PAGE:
State Water Resources Research Institute Program


Project ID: 2011NE220B
Title: High-resolution imaging of the Platte River streambed using combined electromagnetic induction and hydraulic parameter estimation techniques
Project Type: Research
Start Date: 3/01/2011
End Date: 2/29/2012
Congressional District: 1
Focus Categories: Groundwater, Surface Water, Methods
Keywords: Groundwater-Surface Water Interaction, Geophysical methods, Streambed, Hydrogeology
Principal Investigators: Korus, Jesse Thomas (University of Nebraska-Lincoln); Chen, Xun-Hong (University of Nebraska-Lincoln)
Federal Funds: $ 19,000
Non-Federal Matching Funds: $ 35,676
Abstract: The purpose of this study is to characterize the spatial variability of geophysical properties in relation to hydraulic properties in the streambed of the Platte River, central Nebraska. This river system is the focus of many current water issues in the state. Understanding streambed characteristics provides information on the temporal and spatial variability of flows between streams and aquifers, providing data and tools for managing water resources and critical wildlife habitats. Previous research on the Platte River has focused on direct measurement of hydraulic properties using in-situ and lab-based parameter estimation techniques. This research is critical, but is time-consuming and provides only point-based data over relatively small regions. Geophysical tools can be used to rapidly characterize stream-aquifer systems over large regions. The relationships between indirectly measured geophysical properties and directly measured hydrologic properties, however, are not well established. Preliminary data from the Platte River suggests that an inverse correlation exists between electrical conductivity (EC) and hydraulic conductivity of the streambed. Furthermore, separate sites with relatively homogenous versus heterogeneous streambed materials have been identified. We hypothesize that the spatial variability in EC of the streambed are related to channel morphology and hydrostratigraphic heterogeneity in the shallow aquifer beneath the stream. Ground-based electromagnetic induction (EMI) will be used to measure subsurface electrical conductivity as a function of water content, porosity, salinity, temperature, soil texture, and mineralogy. Direct comparisons between hydraulic and geophysical properties will be made based on co-located profiles at two sites along the Platte River. Three-dimensional visualizations will be produced using an EMP-400 field portable, mulit-frequency EMI tool and commercially available data integration/visualization software (Encom PA®). Areas of highly contrasting, frequency-dependent EC values should correspond to areas with underlying silt/clay layers and low Kv values. Areas with less depth-dependent and cross-channel variability in EC should correspond to areas without silt/clay layers and more uniform Kv values. Variations in EC that cannot be explained by silt and clay content may be related to other factors, such as porosity and water chemistry. By relating electrical conductivity to material properties and thence to hydraulic properties, the internal architecture of channel sediments and shallow aquifer materials can be characterized, improving our understanding of streambed processes and facilitating quantitative, regional analysis of stream systems, possibly using airborne geophysical platforms.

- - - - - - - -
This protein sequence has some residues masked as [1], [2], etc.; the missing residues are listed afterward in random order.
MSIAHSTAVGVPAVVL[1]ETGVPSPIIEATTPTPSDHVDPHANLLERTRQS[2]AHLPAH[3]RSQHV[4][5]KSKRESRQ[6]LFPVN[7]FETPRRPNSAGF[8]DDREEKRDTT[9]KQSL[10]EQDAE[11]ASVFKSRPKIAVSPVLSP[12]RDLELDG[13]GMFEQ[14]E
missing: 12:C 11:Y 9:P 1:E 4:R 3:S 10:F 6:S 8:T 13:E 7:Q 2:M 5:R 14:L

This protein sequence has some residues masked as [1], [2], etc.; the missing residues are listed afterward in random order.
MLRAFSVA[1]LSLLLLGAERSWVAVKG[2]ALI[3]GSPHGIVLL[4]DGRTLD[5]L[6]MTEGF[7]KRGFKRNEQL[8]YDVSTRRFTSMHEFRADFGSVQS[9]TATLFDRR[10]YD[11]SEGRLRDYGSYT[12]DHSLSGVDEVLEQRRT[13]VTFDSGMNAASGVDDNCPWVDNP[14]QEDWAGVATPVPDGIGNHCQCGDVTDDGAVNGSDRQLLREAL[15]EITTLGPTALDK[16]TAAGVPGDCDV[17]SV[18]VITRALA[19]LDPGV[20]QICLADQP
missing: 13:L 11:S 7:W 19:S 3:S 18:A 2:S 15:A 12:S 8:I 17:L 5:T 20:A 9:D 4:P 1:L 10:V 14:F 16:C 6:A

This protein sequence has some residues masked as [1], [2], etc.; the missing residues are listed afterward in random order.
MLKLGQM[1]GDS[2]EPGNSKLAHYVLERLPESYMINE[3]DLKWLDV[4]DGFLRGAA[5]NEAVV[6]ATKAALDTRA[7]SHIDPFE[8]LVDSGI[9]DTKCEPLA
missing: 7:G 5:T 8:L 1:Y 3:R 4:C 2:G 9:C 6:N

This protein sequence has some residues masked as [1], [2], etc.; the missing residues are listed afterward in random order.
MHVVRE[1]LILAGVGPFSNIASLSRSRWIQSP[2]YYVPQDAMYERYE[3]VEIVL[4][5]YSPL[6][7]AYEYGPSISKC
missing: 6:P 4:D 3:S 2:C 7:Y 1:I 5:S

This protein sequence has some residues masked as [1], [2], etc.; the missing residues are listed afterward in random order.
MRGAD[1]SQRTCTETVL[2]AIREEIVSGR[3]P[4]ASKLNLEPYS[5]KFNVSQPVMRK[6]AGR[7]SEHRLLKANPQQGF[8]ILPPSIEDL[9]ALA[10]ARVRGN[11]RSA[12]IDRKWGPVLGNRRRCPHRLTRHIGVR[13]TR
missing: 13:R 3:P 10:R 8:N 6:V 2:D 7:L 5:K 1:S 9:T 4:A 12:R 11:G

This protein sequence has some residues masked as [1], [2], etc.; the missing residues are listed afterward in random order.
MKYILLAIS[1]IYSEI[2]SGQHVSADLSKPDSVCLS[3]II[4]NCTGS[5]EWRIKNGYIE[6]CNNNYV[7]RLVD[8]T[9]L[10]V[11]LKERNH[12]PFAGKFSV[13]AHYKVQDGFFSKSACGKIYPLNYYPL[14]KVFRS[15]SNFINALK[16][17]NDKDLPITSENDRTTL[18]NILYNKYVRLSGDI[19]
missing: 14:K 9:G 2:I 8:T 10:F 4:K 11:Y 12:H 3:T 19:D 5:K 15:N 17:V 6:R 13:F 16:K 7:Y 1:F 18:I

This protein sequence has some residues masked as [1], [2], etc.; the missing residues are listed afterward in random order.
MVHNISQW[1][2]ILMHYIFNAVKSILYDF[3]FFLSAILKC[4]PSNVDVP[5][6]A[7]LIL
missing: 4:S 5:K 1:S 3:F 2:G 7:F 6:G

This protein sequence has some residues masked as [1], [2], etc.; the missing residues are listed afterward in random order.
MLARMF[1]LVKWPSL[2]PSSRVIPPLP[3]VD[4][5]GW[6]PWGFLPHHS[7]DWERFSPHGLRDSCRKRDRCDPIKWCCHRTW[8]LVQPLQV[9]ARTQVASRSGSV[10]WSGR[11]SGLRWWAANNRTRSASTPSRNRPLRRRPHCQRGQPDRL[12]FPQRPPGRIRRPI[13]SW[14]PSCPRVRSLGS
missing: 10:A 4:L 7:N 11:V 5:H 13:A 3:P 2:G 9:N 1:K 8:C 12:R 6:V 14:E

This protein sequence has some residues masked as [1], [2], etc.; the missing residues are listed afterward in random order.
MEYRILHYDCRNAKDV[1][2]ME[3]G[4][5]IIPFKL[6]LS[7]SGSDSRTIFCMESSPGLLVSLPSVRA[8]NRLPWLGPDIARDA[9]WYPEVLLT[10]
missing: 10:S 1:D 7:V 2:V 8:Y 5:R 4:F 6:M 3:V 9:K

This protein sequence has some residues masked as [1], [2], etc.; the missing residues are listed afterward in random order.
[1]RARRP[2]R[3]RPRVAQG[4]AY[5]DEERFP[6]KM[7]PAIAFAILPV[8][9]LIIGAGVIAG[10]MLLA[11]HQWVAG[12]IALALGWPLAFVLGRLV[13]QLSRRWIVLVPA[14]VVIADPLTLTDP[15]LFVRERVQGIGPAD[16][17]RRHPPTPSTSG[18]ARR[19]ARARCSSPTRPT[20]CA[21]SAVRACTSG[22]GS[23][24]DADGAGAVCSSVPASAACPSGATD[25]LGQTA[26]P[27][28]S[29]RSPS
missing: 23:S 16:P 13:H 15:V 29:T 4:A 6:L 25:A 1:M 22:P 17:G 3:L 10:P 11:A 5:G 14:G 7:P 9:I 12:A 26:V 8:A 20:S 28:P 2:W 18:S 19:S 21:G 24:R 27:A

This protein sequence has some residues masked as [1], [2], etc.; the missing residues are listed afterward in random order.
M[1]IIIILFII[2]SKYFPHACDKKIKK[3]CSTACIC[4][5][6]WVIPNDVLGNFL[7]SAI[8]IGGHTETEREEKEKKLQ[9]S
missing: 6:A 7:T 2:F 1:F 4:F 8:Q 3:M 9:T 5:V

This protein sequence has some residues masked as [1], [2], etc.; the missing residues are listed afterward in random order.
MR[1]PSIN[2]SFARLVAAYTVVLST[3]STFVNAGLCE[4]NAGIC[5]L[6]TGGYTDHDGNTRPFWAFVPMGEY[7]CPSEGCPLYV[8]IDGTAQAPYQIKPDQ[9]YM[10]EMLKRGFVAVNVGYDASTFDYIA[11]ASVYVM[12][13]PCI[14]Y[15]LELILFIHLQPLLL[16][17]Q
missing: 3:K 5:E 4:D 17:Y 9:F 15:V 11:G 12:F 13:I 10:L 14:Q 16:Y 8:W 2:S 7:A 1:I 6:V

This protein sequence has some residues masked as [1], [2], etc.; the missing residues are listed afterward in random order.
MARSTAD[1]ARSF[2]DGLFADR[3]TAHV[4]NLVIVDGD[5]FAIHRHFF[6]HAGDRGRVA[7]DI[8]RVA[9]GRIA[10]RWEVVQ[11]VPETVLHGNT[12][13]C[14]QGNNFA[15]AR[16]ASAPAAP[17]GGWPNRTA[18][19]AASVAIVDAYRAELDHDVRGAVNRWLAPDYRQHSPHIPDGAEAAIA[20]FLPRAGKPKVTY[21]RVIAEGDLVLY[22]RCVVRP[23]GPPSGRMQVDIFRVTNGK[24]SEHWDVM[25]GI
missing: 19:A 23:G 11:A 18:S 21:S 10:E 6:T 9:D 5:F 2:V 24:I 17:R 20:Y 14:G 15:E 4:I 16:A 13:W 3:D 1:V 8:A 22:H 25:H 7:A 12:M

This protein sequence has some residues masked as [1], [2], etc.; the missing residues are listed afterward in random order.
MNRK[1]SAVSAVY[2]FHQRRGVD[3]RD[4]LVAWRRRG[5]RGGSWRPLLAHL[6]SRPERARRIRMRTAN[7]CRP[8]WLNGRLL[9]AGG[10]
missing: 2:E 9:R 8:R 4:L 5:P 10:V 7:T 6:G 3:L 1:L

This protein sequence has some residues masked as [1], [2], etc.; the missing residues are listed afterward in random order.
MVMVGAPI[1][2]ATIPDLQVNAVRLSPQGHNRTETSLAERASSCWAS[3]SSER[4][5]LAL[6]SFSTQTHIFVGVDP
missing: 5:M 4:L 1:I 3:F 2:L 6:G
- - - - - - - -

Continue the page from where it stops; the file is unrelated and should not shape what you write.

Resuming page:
Progress/Completion Report, 2011, PDF

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